Turnabout must be fair play

Bob Park’s column, “What’s New” (“available at aps.org”:http://www.aps.org/WN) is the way I close out every Friday. Most of the time, I read and smile (or groan). Today, though, his column raised a point which I think counts as fair turn-about.

As you may know, there is a strong anti-evolution movement growing in the United States. The basis of this movement is that evolution is a theory which fails to explain every case where it can be applied, so it must be totally wrong. Advocates of this perspective clearly demonstrate their complete misunderstanding of a theory, and what it means when it fails to explain a set of particular cases. In fact, Isaac Newton’s laws of classical mechanics are really just theories, because they fail to explain the world that atoms inhabit. However, noone doubts their use when applied to their home, a bridge, a skyscraper, or a rocket launch. In that same sense, quantum mechanics and relativity are “just” theories because they only explain our world up to a point. That doesn’t make them wrong.

Anyway, this movement has tried to get stickers placed on biology textbooks that state that evolution is just a theory (as if this is discrediting, as I’ve illustrated above with counter-examples). One thing that annoys me is that nobody seems to object to quantum mechanics or classical mechanics, but they disagree with evolution because it confronts traditional Christian creationism. The literal reading of the Bible clearly disagrees with a theory they advocates the shaping of life over long periods of time due to environmental conditions.

Well, if they get to slap stickers on science textbooks, Bob Park advocates that we should get to slap stickers on their religious texts:

“This book contains religious stories regarding the
origin of living things. The stories are theories, not
facts. They are unproven, unprovable and in some cases
totally impossible. This material should be approached
with an open mind, and a critical eye towards logic and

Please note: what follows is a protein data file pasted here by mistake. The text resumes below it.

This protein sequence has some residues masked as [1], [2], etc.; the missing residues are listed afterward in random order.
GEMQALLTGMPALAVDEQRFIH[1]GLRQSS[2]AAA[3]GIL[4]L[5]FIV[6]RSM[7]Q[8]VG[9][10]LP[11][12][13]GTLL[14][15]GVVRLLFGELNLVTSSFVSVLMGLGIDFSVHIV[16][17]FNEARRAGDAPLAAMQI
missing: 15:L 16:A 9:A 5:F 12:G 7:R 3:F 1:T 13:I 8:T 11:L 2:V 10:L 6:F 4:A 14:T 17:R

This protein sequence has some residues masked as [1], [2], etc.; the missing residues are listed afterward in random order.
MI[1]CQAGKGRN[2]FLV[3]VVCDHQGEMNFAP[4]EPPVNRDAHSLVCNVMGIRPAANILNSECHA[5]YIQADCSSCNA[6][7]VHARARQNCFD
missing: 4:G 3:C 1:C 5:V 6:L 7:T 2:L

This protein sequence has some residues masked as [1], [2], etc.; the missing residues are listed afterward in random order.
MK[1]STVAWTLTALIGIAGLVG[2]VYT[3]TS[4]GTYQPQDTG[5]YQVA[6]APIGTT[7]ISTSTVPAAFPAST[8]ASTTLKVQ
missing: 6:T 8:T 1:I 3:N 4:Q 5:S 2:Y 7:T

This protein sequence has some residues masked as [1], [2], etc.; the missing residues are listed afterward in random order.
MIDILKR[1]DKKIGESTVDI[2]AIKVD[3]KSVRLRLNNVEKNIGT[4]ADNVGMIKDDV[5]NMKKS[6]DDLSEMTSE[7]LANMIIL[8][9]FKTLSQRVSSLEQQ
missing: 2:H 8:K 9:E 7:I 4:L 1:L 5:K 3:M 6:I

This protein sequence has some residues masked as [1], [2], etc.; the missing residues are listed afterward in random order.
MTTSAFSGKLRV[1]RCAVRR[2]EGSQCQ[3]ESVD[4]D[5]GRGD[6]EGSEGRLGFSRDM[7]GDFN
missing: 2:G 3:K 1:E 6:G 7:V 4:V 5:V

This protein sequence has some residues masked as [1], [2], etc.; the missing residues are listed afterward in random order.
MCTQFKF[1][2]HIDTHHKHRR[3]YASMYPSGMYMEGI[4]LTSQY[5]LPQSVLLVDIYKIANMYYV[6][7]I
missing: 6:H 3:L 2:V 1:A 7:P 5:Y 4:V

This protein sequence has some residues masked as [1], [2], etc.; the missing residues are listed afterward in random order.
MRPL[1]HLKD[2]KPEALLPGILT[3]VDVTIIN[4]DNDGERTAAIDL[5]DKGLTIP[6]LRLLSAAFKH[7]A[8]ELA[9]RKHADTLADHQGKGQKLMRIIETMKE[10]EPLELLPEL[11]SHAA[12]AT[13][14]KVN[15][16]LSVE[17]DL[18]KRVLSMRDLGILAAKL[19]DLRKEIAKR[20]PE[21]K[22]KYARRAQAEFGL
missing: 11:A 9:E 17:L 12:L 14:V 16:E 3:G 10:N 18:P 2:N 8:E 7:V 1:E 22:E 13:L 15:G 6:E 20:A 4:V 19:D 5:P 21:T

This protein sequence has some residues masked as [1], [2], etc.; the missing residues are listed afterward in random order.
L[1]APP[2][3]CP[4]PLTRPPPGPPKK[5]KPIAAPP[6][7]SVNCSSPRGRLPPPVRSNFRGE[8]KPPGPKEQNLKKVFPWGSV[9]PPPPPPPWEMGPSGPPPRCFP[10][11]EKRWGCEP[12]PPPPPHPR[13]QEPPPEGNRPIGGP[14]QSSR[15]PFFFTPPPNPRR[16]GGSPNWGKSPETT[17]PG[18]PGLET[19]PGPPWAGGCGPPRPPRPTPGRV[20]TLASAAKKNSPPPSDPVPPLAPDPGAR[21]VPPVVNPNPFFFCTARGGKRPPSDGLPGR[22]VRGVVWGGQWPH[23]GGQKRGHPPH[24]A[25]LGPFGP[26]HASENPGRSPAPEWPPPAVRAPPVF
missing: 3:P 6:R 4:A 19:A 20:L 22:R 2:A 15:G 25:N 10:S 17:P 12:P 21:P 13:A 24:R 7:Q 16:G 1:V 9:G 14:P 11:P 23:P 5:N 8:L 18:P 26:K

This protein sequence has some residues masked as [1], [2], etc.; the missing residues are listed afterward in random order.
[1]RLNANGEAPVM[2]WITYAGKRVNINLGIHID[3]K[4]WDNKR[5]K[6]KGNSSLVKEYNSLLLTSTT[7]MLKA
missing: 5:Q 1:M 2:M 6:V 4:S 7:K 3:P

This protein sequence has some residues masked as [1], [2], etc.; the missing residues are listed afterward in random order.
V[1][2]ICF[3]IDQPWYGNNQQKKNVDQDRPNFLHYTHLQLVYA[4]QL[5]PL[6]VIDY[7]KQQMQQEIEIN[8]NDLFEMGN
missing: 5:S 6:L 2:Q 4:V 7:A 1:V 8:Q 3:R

believability.” (Bob Park, “What’s New” 1/28/05).

Seems fair to me. Why single out a single theory of scientific pursuit? Why not single out all the other theories that are time tested but not necessarily sufficient to explain all behavior. Besides, evolution has given us so much as a theory: it explains drug resistance, it explains the emergence of unique traits in related species due to relative isolation from the main populations. I encourage everybody to go check out the recent “National Geographic”:http://magma.nationalgeographic.com/ngm/0411/feature1/index.html issue discussing the details, successes, and failures of the Theory of Evolution.

A Weekend in Connecticut

Well, it’s been a truncated but highly productive week for me. The return to MIT, if only briefly, was meant to focus my efforts on developing the simulation of a background veto system for the proposed “Braidwood Reactor Neutrino Experiment”:http://braidwood.uchicago.edu. One of the primary needs of this experiment is a robust and efficient system capable of protecting our primary detector from the intrusions of muons and neutrons into our experiment.

I’ve completed a few of the development milestones I set out to achieve. The basis of the simulation is a toolkit called “GEANT4”:http://wwwasd.web.cern.ch/wwwasd/geant4/geant4.html. I have spent a lot of time learning how to use this framework (many thanks to the organizer of the SLAC GEANT4 users’ workshop in 2004!). Right now, I’ve managed to make a multi-layered, multi-sided veto detector which is made ofsome well-defined solid material and which can register hits (that is, interactions between a muon and one of the detector elements).

Having managed this, I am very much looking forward to seeing my sister and brother-in-law, as well as my old pal Eric, down in Connecticut during the weekend. It’s only once or twice a year that I get to see any of them, so this will be a real treat for me. This weekend will also be a nice dividing line between the run through this week and the run through next.

Title IX in the Sciences

During the Senate debate on the nominee for Secretary of Education, Senator Wyman of Oregon called on the Federal Government to enforce title IX (famous for its application to college sports programs) in the sciences to correct the balance of men and women represented at increasing levels of authority in science and academia.

I don’t know anything about Title IX, so I went to the Web and found a “resource that gives the full text of Title IX”:http://www.dol.gov/oasam/regs/statutes/titleix.htm. I figure the only way to understand whether applying such a law actually fixes the core problem (or problems) is to understand the law.

Symmetry Magazine features BaBar Data and Event Display

Symmetry Magazine, a joint publication of Fermilab and SLAC, presented its third issue today. The “centerfold” of the issue features a BaBar event containing the Ds*(2317)+ particle, “discovered at BaBar in 2003”:http://www.arxiv.org/abs/hep-ex/0304021. Thanks to Dr. Antimo Palano, who harvested the particle candidates from BaBar’s immense data set, I was able to produce an event display image that showed the striking isolation of the decaying DsJ*(2317)+ in the detector. This image was the central feature of the article, which is a description of the detector information and the detectable particles from the decay.

“Deconstruction: Event Display”:http://www.symmetrymag.org/cms/?pid=1000057